Different opinions on coop size needs?

Discussion in 'Coop & Run - Design, Construction, & Maintenance' started by KDOGG331, Feb 28, 2016.

  1. KDOGG331

    KDOGG331 Chicken Obsessed

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    So we're trying to design our coop right now and thought I convinced my dad to do one 4x8 until we saw one on Craigslist (and other places in the past) that's 4x6 but tall. He seems to think that I am spoiling them and that 4x6 is fine yet everything I have read says that for 8, 4x8 is the minimum. This is going by 4 sq ft inside and 10 outside. But the coop does look rather huge and spacious and I know a lot of people cram more in if they free range. I've also heard people say 2 sq ft is plenty. He thinks we need a roof overhang and that we can also use the extra wood for the nestboxes. Am I spoiling them by wanting a 4x8 coop?

    Please explain why or why not I need or don't need 4 sq ft per bird.

    This is the coop btw

    https://boston.craigslist.org/nos/grd/5468604708.html
     
  2. chicklover 1998

    chicklover 1998 Chillin' With My Peeps

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    A lot of chickens will not want to go outside in bad weather and if it goes on for a couple days they will get restless and start feather picking, 4 should be the min. the 4X6 is a min of 3 but if it is taller it is easier to get into and clean I would still go with the 4X8 the overhang is good and you can add more ventilation up top without having the rain and snow coming in. You can also put the nesting boxes on the 4 foot side and have two rows high so have 8 1X1 ft nest boxes and have them 2 ft deep, then have a flat board across the top with a 2 in. lip and then use your preference of filling PDZ(zeolite), Sand, shavings, I use PDZ on mine, then have a 2X4 roosts they sit on their feet so keep their feet warm in the winter to prevent frostbite. the poopboard is great because you can just scoop out their poop every morning when you let them out, if you pair that with the deep bedding or deep litter method you will only have to deep clean once a year, in the winter it also helps keeps the coop warmer. This is great because it maximizes floor space, if you do PVC pipe feeders and a nipple waterer setup it also helps to automate feeding and watering if I want to I only have to fill my feeders once a week if needed I top it off every other day or so, and my water lasts about a week as well and I just top it off as needed. For my waterer to keep it from freezing in the winter I use a bird bath heater on a grounded plug.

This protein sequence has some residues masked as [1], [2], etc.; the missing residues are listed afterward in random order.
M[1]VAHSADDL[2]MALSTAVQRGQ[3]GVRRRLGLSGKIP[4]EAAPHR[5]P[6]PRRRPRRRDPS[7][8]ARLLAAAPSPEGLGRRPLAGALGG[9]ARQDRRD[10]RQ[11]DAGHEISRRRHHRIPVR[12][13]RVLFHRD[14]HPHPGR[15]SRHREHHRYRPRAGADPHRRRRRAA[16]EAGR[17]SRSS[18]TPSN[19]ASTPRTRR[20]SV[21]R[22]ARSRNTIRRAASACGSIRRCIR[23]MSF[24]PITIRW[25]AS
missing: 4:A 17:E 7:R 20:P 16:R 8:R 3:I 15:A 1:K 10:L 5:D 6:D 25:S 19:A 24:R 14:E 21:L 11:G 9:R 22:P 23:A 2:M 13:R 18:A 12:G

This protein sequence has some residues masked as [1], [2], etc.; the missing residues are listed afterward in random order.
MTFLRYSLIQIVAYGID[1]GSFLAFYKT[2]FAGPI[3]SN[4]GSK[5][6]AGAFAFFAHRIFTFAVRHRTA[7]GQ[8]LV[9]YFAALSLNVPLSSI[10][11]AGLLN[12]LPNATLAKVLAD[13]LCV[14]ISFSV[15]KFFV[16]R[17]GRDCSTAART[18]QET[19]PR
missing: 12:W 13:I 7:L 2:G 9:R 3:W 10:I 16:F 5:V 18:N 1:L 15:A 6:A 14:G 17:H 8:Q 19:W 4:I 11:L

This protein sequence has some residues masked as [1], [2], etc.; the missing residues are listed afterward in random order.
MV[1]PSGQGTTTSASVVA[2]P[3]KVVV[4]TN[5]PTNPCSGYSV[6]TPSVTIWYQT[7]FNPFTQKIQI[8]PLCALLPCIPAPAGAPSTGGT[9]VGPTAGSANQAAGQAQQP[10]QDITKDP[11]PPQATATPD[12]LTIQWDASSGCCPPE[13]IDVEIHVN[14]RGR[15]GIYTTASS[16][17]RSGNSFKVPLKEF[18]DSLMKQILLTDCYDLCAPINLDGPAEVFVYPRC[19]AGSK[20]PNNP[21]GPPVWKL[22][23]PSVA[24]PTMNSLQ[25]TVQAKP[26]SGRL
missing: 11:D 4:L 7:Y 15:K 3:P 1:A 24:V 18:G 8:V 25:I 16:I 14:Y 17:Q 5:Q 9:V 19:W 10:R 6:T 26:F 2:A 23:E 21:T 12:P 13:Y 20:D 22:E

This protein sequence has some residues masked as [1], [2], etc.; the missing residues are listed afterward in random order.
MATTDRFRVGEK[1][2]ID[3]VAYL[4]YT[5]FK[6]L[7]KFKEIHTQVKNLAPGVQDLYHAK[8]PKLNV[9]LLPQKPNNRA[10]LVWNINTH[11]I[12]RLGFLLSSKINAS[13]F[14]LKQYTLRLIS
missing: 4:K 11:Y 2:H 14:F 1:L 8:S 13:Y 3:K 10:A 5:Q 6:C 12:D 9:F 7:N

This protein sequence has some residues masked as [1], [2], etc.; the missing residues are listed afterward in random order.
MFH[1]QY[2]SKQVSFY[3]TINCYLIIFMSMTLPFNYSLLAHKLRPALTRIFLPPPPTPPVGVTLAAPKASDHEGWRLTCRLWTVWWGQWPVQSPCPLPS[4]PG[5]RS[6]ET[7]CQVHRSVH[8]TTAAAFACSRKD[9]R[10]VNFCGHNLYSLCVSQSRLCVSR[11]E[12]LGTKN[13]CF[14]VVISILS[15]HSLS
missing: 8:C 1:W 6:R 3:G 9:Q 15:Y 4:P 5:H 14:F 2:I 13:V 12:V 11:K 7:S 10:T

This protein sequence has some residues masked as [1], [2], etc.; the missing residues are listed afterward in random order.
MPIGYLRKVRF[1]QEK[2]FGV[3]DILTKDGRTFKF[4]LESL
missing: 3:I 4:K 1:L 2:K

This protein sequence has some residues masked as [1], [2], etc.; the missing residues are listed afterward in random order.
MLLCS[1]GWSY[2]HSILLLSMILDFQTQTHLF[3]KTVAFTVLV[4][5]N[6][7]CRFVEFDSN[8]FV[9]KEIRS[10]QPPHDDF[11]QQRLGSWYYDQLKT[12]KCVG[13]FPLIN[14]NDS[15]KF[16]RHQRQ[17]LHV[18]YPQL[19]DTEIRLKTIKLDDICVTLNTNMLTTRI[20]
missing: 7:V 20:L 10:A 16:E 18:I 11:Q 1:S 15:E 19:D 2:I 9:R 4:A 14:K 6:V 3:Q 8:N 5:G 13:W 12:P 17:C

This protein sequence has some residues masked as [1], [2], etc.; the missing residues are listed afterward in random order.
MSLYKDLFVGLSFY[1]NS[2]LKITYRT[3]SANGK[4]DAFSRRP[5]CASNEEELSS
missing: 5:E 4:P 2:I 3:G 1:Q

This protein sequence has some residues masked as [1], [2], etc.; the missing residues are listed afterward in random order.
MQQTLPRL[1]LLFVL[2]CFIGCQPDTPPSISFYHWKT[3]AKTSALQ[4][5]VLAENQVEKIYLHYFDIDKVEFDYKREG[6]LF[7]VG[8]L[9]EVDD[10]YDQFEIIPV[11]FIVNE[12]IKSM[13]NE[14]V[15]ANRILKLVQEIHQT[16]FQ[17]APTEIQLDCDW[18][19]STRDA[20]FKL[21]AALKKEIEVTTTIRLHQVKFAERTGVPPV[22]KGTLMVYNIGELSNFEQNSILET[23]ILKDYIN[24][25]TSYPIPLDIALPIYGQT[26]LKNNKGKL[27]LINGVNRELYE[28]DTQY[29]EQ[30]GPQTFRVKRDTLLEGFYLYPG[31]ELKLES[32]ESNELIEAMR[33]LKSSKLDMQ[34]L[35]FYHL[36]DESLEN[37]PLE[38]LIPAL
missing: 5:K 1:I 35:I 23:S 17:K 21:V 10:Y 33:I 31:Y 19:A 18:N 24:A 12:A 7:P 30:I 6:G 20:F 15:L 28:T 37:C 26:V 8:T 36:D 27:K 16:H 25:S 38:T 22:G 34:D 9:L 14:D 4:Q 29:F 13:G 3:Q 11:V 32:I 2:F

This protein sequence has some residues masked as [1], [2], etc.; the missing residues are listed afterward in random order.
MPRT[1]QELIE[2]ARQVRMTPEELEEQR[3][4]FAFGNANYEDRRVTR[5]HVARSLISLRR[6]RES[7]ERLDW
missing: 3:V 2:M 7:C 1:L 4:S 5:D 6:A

3. KDOGG331

    KDOGG331 Chicken Obsessed

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    Thanks so much for all the info and tips!! That's sort of what I was thinking too, especially since they only have a maybe 3x3, maybe even a tiny bit smaller, coop kit from TSC and are in it or under it all the time in bad weather and it also has 2 roosts across a few inches off the ground which unfortunately means zero floor space so they sit on the roosts (just 1 inch bars, square shape) which can't be good for them. But yeah, their current one is really hard to clean. He was thinking if we made it 4x8 there wouldn't be enough room for an overhang. Like not enough wood. But I don't know. Thats a good idea about the nesting boxes, though then I'd have to have the roosts higher so they don't sleep in them. Plus we only have 8 so for now 4's probably good but if I expand I'll definitely do that. But I actually was planning on implementing all those other ideas! Was gonna make the walls maybe 4 feet high too and the nest boxes a foot high them the roosts above that a bit, maybe 18 inches or 2 feet or something, and the board below. I don't like the waterer in the coop since the humidity concerns me but I made and installed a 5 gallon bucket waterer with horizontal nipples and put it in the run last week and so far it works great! :) it's been warm so no need for heater but I did buy a stock tank de-icer a while ago. We had one night the other night get to 20 and there was a layer of ice on top and all down the sides over the nipples but they still worked surprisingly and it was 50 the next day so I just left it and it thawed out by the end of the day. Working great so far though. :) plan on making a feeder next. Hoping to get the money to start on the coop snd run though as they desperately need a new coop and run hah